I have loved you, said the LORD. Yet you say, Wherein have you loved us? Was not Esau Jacob's brother? said the LORD…
The two nations, Israel and Edom. were utterly opposed in genius and character. Edom was a people of as unspiritual and self-sufficient a temper as ever cursed any of God's human creatures. Like their ancestor they were "profane," without repentance, humility, or ideals, and almost without religion. Apart, therefore, from the long history of war between the two peoples, it was a true instinct which led Israel to regard their brother as representative of that heathendom against which they had to realise their destiny in the world as God's own nation. In choosing the contrast of Edom's fate to illustrate God's love for Israel, "Malachi" was not only choosing what would appeal to the passions of his contemporaries, but what is the most striking and constant antithesis in the whole history of Israel: the absolutely diverse genius and destiny of these two Semitic nations who were nearest neighbours, and, according to their traditions, twin brethren after the flesh. If we keep this in mind we shall understand Paul's use of the antithesis in the passage in which he clenches it by a quotation from Malachi: "as it is written, Jacob have I loved, but Esau have I hated." In these words the doctrine of the Divine election of individuals appears to be expressed as absolutely as possible. But it would be unfair to read the passage except in the light of Israel s history. In the Old Testament it is a matter of fact that the doctrine of the Divine preference of Israel to Esau appeared only after the respective characters of the nations were manifested in history, and that it grew more defined and absolute only as history discovered more of the fundamental contrast between the two in genius and destiny. In the Old Testament, therefore, the doctrine is the result, not of an arbitrary belief in God's bare flat, but of historical experience; although, of course, the distinction which experience proves is traced back, with everything else of good or evil that happens, to the sovereign will and purpose of God. Nor let us forget that the Old Testament doctrine of election is of election to service only. That is to say, the Divine intention in electing covers not the elect individual or nation only, but the whole world, and its need of God and His truth. The event to which "Malachi" appeals as evidence for God's rejection of Edom is the deso lation of the latter's ancient heritage, and the abandonment to the "jackals of the desert."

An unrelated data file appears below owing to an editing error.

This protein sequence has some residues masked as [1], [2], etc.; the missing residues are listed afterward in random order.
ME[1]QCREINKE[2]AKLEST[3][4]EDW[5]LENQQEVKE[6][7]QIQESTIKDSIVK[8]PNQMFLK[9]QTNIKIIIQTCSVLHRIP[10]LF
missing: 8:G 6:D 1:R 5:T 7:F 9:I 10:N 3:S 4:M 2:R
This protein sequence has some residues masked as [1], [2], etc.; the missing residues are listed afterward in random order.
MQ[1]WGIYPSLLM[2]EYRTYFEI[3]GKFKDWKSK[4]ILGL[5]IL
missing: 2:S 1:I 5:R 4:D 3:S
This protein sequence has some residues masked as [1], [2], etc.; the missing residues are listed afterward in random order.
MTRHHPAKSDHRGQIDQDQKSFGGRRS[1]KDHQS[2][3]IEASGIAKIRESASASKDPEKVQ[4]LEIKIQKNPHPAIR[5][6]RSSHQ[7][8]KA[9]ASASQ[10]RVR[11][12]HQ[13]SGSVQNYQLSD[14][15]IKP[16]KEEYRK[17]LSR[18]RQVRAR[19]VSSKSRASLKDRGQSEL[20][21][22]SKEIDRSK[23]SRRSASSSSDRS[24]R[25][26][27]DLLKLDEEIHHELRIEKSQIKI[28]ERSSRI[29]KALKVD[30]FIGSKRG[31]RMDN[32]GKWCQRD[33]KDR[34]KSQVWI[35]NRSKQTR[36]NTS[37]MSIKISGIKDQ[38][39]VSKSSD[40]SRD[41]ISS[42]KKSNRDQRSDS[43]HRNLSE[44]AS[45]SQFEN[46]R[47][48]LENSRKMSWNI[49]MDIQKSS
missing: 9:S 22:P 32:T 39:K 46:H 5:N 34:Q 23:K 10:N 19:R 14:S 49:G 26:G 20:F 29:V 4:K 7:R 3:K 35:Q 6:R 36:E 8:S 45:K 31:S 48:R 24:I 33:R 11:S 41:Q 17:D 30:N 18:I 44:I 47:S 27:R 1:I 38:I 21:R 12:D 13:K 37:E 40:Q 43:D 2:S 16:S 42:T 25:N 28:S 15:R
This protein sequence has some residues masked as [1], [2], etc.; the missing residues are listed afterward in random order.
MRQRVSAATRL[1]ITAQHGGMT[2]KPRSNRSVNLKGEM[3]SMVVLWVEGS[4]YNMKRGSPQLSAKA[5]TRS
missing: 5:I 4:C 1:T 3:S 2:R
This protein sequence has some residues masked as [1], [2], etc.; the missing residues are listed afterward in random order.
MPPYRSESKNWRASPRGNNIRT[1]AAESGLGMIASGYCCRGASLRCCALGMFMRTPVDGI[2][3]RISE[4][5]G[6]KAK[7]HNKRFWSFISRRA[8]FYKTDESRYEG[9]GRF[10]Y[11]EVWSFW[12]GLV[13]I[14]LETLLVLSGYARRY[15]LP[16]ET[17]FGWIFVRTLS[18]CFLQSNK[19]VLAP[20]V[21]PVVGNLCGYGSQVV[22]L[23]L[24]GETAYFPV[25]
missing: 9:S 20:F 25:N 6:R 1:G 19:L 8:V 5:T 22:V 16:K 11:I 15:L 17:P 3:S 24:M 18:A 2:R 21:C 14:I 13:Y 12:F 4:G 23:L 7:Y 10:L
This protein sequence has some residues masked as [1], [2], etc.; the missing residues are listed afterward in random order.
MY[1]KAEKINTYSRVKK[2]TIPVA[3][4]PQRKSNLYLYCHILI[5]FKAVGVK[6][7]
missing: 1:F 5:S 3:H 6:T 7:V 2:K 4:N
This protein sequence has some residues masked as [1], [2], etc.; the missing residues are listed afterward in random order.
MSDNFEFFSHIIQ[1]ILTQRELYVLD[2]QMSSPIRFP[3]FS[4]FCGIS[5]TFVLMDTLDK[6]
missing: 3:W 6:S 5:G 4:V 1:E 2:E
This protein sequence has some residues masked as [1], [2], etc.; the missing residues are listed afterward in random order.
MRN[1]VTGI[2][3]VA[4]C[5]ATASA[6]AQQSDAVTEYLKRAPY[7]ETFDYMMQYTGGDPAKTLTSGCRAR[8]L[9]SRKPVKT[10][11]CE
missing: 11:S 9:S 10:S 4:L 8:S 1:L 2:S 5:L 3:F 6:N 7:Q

(Geo. Adam Smith, D. D.)
Parallel VersesKJV: I have loved you, saith the LORD. Yet ye say, Wherein hast thou loved us? Was not Esau Jacob's brother? saith the LORD: yet I loved Jacob,